Which is why this story-- Maybe Goldman Sachs Will Make It's Employees Give Money To Charity, Maybe It Wont, It's All Relative-- was leaked to the media. Here's the rub: as you may have noticed, Goldman's had a tough go it lately, PR-wise. They've adopted kittens, they've let the first known instance of an apology pass their lips, they've touched actual garbage, all in the name of getting everyone to shut the hell up with the Goldman hate. And yet the bitching and the moaning and the "Hey mister, those Swarovski crystals you're about to have applied to your balls were paid for by the American taxpayer" continue apace. And now it's not just coming from the plebes, who can for the most part be written off as people who don't know what they're talking about, it's coming from shareholders, too. Since it's most likely only going to get worse when the bank backs up the bonus truck, here's what GS is considering: what would you think of Lloyd and Co being forced, publicly of course, to give money to charity? They used to do something like this at Bear Stearns, and while Goldman tends to avoid adopting any idea devised by two guys hot-boxing an air shaft,* this one seems like it might have legs.
While the details of the latest charity initiative are still under discussion, the firm's executives have been looking at expanding their current charitable requirements for months and trying to understand whether such gestures would damp public anger over pay, according to a person familiar with the matter who did not want to be identified because of the delicacy of the pay issue. The charity idea would be similar to a decades-long program at the failed investment bank Bear Stearns, which required more than 1,000 of its top workers to give 4 percent of their pay to charity each year and then checked their tax returns to ensure compliance.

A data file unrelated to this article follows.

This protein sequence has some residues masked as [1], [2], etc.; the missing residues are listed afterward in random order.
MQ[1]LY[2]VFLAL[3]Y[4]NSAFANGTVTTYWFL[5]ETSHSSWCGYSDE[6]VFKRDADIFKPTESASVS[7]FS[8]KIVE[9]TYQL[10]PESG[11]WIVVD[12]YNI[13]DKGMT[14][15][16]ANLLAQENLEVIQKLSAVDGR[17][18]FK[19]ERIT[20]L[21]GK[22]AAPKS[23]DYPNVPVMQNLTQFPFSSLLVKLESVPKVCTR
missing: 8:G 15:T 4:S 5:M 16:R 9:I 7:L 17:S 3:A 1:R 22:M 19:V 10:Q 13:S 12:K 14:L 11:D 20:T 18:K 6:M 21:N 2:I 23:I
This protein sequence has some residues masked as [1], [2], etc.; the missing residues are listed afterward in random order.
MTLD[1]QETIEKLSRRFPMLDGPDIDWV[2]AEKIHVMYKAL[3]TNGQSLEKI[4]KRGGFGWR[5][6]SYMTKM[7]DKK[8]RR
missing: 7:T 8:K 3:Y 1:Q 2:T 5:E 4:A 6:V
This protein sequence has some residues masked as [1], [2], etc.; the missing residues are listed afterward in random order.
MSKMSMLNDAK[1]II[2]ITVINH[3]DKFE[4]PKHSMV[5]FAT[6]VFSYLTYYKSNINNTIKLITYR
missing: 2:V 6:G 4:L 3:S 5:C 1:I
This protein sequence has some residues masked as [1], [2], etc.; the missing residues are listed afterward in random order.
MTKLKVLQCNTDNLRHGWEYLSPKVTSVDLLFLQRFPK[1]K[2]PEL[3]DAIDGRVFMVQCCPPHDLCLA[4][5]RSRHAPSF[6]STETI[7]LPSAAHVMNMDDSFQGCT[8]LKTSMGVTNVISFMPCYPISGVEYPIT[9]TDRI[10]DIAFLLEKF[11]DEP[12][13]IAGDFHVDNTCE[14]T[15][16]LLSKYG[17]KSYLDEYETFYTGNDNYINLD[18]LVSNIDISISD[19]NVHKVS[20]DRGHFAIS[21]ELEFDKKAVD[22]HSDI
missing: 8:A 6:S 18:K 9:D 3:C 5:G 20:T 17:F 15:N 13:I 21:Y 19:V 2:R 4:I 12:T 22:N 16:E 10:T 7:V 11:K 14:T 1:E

Assuming a similar percentage and level of participation, that would mean Goldman's top employees would commit to giving hundreds of millions of dollars to charity, though the precise amount would depend on the level of contributions and the number of workers who are required to take part.
But before we get ahead of ourselves, let us know honestly-- would it do any good? Because if there's no mileage to get out of it, you can forget it. To that end, let's get some brainstorming going. If not this, what would get Goldman back in your good graces, or at least closer on the spectrum to nuzzling Lloyd's scrot than taking a nine iron to it? How about, instead of just signing a check to charity, what if every employee was assigned a buddy, and had to serve as their butler for one year, doing whatever his/her "master" wanted, no questions asked. Need your thoughts on this one.
Update: Based on this great idea, how about just a Boys of Goldman Calendar? Bald is beautiful. And Lloyd has always loved the idea of posing like a fireman.
*I'm kidding, that exactly how they came up with the idea to initiate a buddy system between the prime brokerage and prop desk in order to facilitate front running of clients. As Lloyd says, sometimes you need to "open" your mind to see what's right in front of you.